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In a LED the electrons in the n-type move to the p-type where they are then 'combined' with the holes in the valence shell of the p-type which produces photons. My question is that when this happens are the electrons gone or have disappeared?

Also do the electrons 'run out' in this process because they are being used up to create photons?

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  • $\begingroup$ @SamapanBhadury Thank you for the explanation. I have one final question: as you stated above the electrons don't vanish but get 'replaced' with the hole which releases a photon. Does this take place with all impurities added to the semi-conductor like boron or specific types of elements? $\endgroup$ – Faheem Azeemi Oct 3 at 19:04
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By 'combined' with the holes in the valence band (not shell), you mean the recombination process. To answer your question, you must understand the concept of 'hole'. You probably already know 'hole' is not a separate particle rather it is a lack of electron. In overly simplified words, you can think a positively charged ion has a hole in it as it requires a electron to neutralize itself. If a electron is near by, the ion attracts it, captures it and becomes neutral and in the process emits a photon. In terms of 'hole' we say, electron recombines with the 'hole' and emits a photon. But note that the captured or recombined electron is not vanished. It sits in the electron shell of the atom. Thus it does not vanish, rather goes to a bound state within the atom.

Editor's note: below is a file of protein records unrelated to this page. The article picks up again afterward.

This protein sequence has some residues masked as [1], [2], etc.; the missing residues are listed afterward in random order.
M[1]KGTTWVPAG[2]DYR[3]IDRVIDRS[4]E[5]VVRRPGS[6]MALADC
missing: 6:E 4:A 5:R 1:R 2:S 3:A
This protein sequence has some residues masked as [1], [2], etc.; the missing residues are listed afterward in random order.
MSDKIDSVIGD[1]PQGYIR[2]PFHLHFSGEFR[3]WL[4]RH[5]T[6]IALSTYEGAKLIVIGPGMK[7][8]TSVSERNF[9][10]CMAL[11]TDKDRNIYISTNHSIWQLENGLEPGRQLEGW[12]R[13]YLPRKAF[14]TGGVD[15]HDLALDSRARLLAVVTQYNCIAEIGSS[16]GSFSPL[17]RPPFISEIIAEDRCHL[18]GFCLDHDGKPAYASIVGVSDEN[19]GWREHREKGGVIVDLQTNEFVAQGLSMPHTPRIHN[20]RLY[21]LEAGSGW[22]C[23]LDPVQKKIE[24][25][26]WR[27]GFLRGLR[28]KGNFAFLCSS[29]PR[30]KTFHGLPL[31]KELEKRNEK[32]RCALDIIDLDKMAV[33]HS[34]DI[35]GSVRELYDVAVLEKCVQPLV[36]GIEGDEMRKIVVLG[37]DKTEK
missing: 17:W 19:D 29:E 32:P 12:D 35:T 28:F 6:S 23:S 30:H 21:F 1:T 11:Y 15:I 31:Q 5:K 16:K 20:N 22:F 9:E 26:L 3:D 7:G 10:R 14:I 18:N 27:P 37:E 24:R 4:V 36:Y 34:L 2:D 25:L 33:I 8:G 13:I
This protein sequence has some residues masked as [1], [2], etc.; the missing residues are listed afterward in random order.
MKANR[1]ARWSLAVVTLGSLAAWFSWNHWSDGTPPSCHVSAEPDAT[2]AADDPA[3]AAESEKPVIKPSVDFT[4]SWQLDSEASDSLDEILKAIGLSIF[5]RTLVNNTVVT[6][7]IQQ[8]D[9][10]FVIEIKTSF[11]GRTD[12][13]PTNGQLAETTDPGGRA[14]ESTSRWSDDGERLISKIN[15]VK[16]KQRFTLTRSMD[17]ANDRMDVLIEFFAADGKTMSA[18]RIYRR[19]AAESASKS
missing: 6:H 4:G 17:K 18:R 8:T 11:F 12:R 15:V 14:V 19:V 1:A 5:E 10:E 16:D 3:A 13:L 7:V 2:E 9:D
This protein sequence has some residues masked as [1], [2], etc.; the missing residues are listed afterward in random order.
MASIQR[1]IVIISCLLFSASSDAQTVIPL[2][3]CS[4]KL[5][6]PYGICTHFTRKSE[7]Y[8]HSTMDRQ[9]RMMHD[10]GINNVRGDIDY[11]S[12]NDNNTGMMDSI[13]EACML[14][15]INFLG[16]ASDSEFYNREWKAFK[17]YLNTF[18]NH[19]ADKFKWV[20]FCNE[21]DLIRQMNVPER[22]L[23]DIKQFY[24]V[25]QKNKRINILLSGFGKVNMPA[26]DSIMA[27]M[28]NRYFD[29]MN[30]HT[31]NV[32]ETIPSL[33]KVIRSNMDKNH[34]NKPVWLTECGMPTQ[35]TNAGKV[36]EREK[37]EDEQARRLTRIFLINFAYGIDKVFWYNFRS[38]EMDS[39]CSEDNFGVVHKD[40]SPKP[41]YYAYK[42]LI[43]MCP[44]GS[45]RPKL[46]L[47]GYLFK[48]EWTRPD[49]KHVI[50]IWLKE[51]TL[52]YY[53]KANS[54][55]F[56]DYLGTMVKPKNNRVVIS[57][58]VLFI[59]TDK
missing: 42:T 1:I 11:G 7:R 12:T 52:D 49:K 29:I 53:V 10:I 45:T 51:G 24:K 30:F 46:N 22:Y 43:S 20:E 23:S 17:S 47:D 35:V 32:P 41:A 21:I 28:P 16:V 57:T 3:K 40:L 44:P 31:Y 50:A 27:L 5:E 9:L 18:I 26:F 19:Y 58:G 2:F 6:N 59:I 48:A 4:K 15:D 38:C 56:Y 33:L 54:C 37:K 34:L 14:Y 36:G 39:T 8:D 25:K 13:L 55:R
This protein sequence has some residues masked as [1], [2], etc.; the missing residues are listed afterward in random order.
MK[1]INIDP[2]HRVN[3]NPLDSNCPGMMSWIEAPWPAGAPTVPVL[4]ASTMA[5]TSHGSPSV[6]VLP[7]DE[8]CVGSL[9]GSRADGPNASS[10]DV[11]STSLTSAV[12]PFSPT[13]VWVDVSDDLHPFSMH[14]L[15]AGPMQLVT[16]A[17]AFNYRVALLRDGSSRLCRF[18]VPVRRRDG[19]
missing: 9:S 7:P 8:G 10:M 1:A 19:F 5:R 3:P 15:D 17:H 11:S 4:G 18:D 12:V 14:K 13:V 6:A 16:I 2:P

From the above explanation, I guess the question of something 'running out' of electron is no longer a problem. The electron does not vanish. It just stays within the atom. The emitted photon is just the excess energy carried by the electron. Due to quantum nature of the electron's orbits, the emitted photons have discrete frequencies. If you have further confusion, let me know in the comments, I will be glad to answer it.

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  • $\begingroup$ Thank you for the explanation. I have one final question: as you stated above the electrons don't vanish but get 'replaced' with the hole which releases a photon. Does this take place with all impurities added to the semi-conductor like boron or specific types of elements? $\endgroup$ – Faheem Azeemi Oct 3 at 18:49
  • $\begingroup$ The impurities i.e. the doping agents, they usually differ from the electron configuration of the main semi-conducting material (Si or Ge etc.) Silicon has 4 valance electrons. Thus the doping agents are chosen to have 3 or 5 valance electrons. If you have exactly same number of valance electrons, then there is no creation of holes and thus no recombination. $\endgroup$ – Samapan Bhadury Oct 3 at 19:16
  • $\begingroup$ My final question is when the electrons combine with the holes in the valence band, is that captured electron able to be released back (into the conduction band) since if this did not happen the electrons would 'run' out, because they are stuck in the valence band, and the battery only provides electrons when one electron gets attracted so that there isn't a net charge? $\endgroup$ – Faheem Azeemi Oct 3 at 19:56
  • $\begingroup$ Surely, they can again acquire sufficient energy and rise back up to conduction band. But I would advise you to be careful with the phrase 'run out'. It's not like the semi-conductor turns to a electron-less material. It is just that the electrons in the valance band do not contribute to current conduction. I didn't get the last part of your question (the battery part). $\endgroup$ – Samapan Bhadury Oct 3 at 20:41
  • $\begingroup$ If you think I have answered all your questions regarding the present context, can you accept the answer? $\endgroup$ – Samapan Bhadury Oct 14 at 21:42
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Electrons absorb and emit photons IN response to local energy levels. They do not covert. They do not disappear. It's in every introduction to the atom, on a basic level. They do not die in the process of absorption or emission of photons.

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